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Nigel Harris

Philosophers at Work

(Autumn 1966)

From International Socialism (1st series), No.26, Autumn 1966, p.37.
Transcribed & marked up by Einde O’ Callaghan for the Encyclopaedia of Trotskyism On-Line (ETOL).

Patrick Corbett
Hutchinson, cloth 30s, paperback 12s 6d

This is an odd book, intelligent but wayward. Professor Corbett presents his versions of what he calls ‘ideologies,’ three in number: Marxist, Catholic and Democrat. He follows this with an attack on all three by a ‘sceptic,’ and then offers his own comments and reply, ending with a plea for toleration in the common effort both to solve the problems of the world and to understand them.

The book is odd because the author is rather trapped in his conception of ‘ideology’ as a sort of dogmatic closed system of ideas, rooted in unjustifiable general assumptions that are only partial. Thus his account of each ‘ideology’ suffers from being both simplistic and abstract – the backcloth of human purposes and constant clarification, amendment, revision, constant argument, is omitted, so that we are left with schemes which do validate Mr Corbett’s assumptions, but do scant justice to real beliefs held by real people facing real problems. Crucial distinctions are thus lost, ironed out by the author’s doctrinaire assumption of what goes with what – his account of the ‘Marxist’ ends with the startling note that ‘The Soviet Embassy supplies pamphlets in which Marxist principles are applied to current problems’ (p.222). But to say this is to make a commitment that virtually robs his account of the sorts of distinctions that will alone illuminate what he calls ‘ideologies.’ The appearance of his entities is very rare, and their appearance is not the source of their life – that life derives from the continuing attempt by men to understand and change their world (or preserve it from change). And to abstract the residuum, the lowest common multiple, of such attempts is to locate a totally misleading series of propositions which very few people, in practice, believe. Tilting at windmills becomes a substitute for waging the continuing battle. Undoubtedly the best part of the book is its final section where Mr Corbett gets down to tackling concrete conceptual problems, but the section is good because it looks at political argument, not ‘ideologies.’ A quite unjustified optimism derives from Mr Corbett’s superficial portrayal of ‘ideologies:’ since they are so shallow, so manifestly silly, of course they will decline as we get increasingly ‘interdependent.’ But, leaving aside the central purpose of the book which is hopelessly trapped in its own assumptions, there is much clear thought and intelligent comment in the final section that does something to restore the value of the book. If Marxists (or Catholics or Democrats) were always as clear and careful as Mr Corbett, many rather trying problems would be eliminated; so long as clarity is not bought at the price of inaction, which sometimes seems to be Mr Corbett’s lesson.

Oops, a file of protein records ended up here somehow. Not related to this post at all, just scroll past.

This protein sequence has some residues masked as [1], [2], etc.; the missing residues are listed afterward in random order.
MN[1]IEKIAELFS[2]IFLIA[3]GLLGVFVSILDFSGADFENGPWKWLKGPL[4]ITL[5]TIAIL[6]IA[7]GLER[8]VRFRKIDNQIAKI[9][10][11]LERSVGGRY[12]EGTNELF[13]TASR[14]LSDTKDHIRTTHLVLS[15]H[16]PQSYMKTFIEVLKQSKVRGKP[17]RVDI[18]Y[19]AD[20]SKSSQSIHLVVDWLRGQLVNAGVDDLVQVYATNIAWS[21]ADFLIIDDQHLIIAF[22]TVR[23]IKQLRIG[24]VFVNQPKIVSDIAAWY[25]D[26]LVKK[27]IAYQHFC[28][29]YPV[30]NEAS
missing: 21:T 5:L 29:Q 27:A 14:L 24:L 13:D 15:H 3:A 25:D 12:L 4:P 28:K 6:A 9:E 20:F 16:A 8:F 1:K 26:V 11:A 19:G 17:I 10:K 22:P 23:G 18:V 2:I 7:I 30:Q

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Last updated: 17.12.2007